The pricing facet of advertising has always intrigued me. It is one of the few premium industries that seems to have an uncapped potential regarding what entities are willing to pay for a return on investment. Sometimes I look at what my clients are spending for a small banner ad on one of our global e-commerce sites and I just am still astounded that those numbers are real money!
Of course there are many tiers of advertising spends, and while TV has almost always dominated the top tier it has quickly had to compete with the large dollars that companies are allocating solely into digital. I’ve recently caught glimpse of an approaching turn of an era for advertising. This is not only for the types of ads that will continue to provide value to the consumer and a true ROI back to the advertiser, but also a turn in the level of money that companies spend. The blog below from Ad Age covers this topic with a fantastic overview of how consumers are no longer at the mercy of advertisers in all outlets. As advertisers, not only do we have to recognize that the consumers hold the power more than ever of what they view, but we also have to understand how we can stay ahead in reaching them with rich and uncompromised value.
Enjoy the article below. Where do you think the industry is headed? Do you agree with the predictions about Ad Rates? Let us know what you think!
In an Era of Mega Agencies, Ad Rates Are About to Soar
Thanks to Technology, There’s a New Factor in the Negotiations: the Consumer
For most of its history, the assumption in the advertising industry has been that the larger an agency becomes, the more money it has to spend on media, the more leverage it has in negotiations with publishers and networks, the less it will have to pay those outlets for time and space.
This explains the widespread expectation that lower rates will result from Publicis-Omnicom’s giant presence in the advertising marketplace. In the short run that surely can happen, but don’t expect it to continue over the long term.
When advertising rates result from a two-party negotiation — media buyer and media supplier, as has typically been the case for decades — buying power helps to drive down prices. But scale doesn’t have the same clout with interactive media.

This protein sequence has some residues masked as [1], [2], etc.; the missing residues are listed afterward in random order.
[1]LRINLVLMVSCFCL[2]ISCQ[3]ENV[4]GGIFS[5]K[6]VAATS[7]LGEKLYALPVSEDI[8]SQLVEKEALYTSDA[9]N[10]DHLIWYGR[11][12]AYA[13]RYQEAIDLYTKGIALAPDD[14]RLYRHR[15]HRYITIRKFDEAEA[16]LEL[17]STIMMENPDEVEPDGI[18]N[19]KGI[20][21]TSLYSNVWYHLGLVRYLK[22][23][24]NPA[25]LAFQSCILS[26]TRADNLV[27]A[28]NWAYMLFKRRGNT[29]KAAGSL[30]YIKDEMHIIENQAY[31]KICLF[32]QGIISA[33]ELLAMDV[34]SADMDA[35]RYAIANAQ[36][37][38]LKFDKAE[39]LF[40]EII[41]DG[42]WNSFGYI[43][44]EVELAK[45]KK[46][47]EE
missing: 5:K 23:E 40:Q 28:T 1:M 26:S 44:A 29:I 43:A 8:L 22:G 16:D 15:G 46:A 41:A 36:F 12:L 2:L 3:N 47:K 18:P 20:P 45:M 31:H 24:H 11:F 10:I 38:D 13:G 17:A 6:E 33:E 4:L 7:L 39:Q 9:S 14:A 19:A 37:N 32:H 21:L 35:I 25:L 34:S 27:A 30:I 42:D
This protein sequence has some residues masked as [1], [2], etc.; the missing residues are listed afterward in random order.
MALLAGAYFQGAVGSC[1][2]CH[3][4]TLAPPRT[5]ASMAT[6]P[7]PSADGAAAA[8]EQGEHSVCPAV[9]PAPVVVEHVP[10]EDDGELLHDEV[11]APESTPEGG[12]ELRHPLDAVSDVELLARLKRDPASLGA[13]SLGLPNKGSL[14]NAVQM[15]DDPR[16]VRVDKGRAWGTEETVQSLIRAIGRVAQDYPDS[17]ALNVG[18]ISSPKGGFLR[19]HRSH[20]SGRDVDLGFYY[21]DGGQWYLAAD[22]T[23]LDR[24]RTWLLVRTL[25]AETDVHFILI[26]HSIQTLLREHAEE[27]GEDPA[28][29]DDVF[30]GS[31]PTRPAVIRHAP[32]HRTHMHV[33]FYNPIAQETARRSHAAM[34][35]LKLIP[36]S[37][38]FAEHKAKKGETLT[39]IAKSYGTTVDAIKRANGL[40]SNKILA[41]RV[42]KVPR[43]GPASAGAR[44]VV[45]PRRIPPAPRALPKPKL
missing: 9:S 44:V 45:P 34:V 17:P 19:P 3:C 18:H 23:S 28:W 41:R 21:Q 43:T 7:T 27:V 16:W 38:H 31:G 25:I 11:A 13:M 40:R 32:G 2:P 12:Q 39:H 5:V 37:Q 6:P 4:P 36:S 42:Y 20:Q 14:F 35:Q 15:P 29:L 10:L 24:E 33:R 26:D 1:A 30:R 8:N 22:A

Traditionally as advertisers focused on driving down the price they paid to get people’s attention, media publishers have had a choice: reduce the cost of content (giving the consumer less value), or put in more advertisements. This is one reason why TV is eight minutes of advertisements for every 22 minutes of content.
Today, however, technology is providing the alternative for individual consumers to pay to remove advertisements, rather then give their attention away for pennies. Increasingly, the market for consumer attention will not be a negotiation about the leverage of media buyers over media publishers, but rather a market in which each consumer can decide what his time and attention are worth to him, independent of media buying power. Eventually, the pain of too many ads, with too little value, reaches a point where it is a very easy choice for a consumer to pay for content rather than see ads. More than ever, consumers are buying their way out of advertising, effectively outbidding the advertisers for their own attention.
Think consumers buying their own attention is an abstract idea? What about the $10 per month that consumers pay for their DVRs? What about the PandoraOne? Spotify Premium? Netflix? HBO? Showtime? Sure it’s great content, but it’s also a better experience, in large part because of a conspicuous lack of advertising.
As technology continues to make media more malleable to the individual consumer’s whims, the price of bought attention (advertising) will have to reach the proper equilibrium with how consumers value their own attention. This means advertisers will have to value people’s time and attention at many multiples of the current rate card.
The good news: exponentially higher prices for consumer attention should not scare advertisers. Targeting, measurability and, most importantly, a new age of interactive story telling and advertising creativity will make advertising with more impact and more than compensate for the increased price. Advertising that is precisely targeted and measurable will result in far fewer ads, so publishers can focus on better consumer experiences, instead of artificially generating a large volume of meaningless metrics.
All of this is to say that the biggest question facing advertisers in the Publicis-Omnicom, mega-agency era will not be how to drive the price of advertising down, but rather how leverage their vast resources to generate ROI on much higher priced ads. Solving for this will allow premium publishers to better balance between subscription and ad-supported revenue and make ad-supported premium content a viable option. This will be the number-one topic for the media and advertising industry for the next five years.